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As a familiar presence in the world of American filmmaking, John Waters is known for his ability to produce esoteric work that catches the imagination of a wide range of fans all over the country. Easily recognized due to his slight frame and trademark pencil-thin mustache, Waters has been the force behind bringing a number of eclectic performers to the attention of mainstream theater audiences, as well as producing a number of works that are considered to be high art films with enduring appeal.
Born John Samuel Waters, Jr. on 22 April 1946, Waters began his interest in the theater and performing at an early age. His first work was to stage puppet shows that were loosely based on the popular Punch and Judy, but incorporated a much more aggressive approach. Waters also exhibited an interest in movies that tended to be cutting edge in both filming techniques and content. Gifted with his first 8mm camera on his sixteenth birthday, there was little doubt that John Waters would become a filmmaker.
Entering New York University during the turbulent decade of the 1960’s, John Waters quickly became part of a crowd devoted to the progression of the visual arts, including films, plays, and art exhibitions. In January 1966, Waters and a group of friends were expelled from the University after being caught smoking marijuana. Undeterred, Waters set up shop in Baltimore Maryland and began work to assemble a roster of eclectic performers who would appear in his movie productions. One of the key performers in the roster was Glenn Milstead, who would later become known as Divine. Other important performers who began their careers with Waters include such noted underground celebrities as Mink Stole, Mary Vivian Pearce, and Edith Massey.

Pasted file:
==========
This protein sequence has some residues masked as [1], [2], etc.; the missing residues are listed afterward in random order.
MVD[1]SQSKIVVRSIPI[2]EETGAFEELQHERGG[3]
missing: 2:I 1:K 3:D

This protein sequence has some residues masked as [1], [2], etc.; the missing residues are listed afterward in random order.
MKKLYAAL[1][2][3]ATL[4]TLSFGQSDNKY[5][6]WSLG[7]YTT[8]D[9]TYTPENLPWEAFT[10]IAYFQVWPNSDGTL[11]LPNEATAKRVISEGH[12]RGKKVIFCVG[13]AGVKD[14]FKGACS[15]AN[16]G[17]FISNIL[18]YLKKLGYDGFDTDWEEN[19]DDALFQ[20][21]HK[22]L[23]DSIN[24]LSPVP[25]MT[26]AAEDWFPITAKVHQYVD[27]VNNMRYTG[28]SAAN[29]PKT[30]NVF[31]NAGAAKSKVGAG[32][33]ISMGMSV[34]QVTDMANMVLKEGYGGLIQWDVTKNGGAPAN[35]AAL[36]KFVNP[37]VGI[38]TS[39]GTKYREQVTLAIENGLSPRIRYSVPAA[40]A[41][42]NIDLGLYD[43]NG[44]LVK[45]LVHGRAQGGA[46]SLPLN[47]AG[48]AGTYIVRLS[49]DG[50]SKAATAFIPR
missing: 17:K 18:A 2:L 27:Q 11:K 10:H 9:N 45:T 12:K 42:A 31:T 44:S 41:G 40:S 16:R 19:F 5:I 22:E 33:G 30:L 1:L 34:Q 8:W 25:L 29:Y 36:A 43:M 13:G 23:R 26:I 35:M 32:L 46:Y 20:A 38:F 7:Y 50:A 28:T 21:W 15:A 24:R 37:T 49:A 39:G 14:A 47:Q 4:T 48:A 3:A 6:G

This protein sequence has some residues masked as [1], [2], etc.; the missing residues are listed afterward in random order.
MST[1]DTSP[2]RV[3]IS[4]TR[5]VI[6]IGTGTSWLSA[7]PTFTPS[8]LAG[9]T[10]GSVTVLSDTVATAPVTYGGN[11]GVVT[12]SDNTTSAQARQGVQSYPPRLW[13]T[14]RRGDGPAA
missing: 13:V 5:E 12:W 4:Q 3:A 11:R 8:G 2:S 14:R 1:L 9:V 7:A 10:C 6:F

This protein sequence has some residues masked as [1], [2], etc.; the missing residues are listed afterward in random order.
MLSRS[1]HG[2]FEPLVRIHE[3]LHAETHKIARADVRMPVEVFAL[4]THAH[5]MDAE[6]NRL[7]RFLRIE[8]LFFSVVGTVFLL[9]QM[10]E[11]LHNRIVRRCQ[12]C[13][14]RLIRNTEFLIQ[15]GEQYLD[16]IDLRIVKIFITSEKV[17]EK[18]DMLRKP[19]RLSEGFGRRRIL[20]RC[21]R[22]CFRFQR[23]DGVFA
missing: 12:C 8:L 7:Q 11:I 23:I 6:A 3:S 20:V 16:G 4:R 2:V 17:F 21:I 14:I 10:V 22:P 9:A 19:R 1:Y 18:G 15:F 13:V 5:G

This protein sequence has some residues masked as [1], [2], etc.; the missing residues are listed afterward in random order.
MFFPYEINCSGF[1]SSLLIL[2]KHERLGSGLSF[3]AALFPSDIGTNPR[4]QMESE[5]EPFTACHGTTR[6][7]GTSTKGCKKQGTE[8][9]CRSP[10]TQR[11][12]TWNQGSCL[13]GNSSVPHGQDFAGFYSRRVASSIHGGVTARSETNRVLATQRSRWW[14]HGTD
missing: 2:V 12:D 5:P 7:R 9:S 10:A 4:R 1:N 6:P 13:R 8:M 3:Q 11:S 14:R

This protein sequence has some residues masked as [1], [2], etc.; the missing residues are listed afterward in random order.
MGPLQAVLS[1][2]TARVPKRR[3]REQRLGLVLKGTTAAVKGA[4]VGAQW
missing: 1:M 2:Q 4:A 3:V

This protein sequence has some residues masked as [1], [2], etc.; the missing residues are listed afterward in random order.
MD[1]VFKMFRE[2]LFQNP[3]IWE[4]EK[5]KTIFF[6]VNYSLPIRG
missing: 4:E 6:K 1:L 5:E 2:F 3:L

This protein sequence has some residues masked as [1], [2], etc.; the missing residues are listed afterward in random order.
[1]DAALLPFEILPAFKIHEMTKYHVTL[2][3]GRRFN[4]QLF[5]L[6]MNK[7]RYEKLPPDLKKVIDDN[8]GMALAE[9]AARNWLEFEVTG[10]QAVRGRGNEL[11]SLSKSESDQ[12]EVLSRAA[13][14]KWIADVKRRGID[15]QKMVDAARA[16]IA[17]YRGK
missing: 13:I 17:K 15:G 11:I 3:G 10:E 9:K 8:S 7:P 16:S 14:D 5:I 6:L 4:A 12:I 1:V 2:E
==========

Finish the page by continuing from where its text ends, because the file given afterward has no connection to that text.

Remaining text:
For the remainder of the decade and well into the Seventies, John Waters produced a number of independent films that were distributed by New Line Cinema. During this period, Waters began to gain national attention as the king of transgressive cult films. Among some of his most celebrated works are the films Hairspray and Polyester, both of which served as vehicles for Divine and included mainstream performers such as Sonny Bono, Deborah Harry, and Tab Hunter in the casts.
Over the years, John Waters has also worked as an actor, writer, visual artist, and a personality. Cameo appearances in several movies, as well as appearances in documentaries and on television programs have helped to make Waters a high visible celebrity. Also known as an art collector with a wide range of interests in styles and schools, Waters continues to produce work that is cutting edge and controversial, while still maintaining a presence in the mainstream entertainment industry.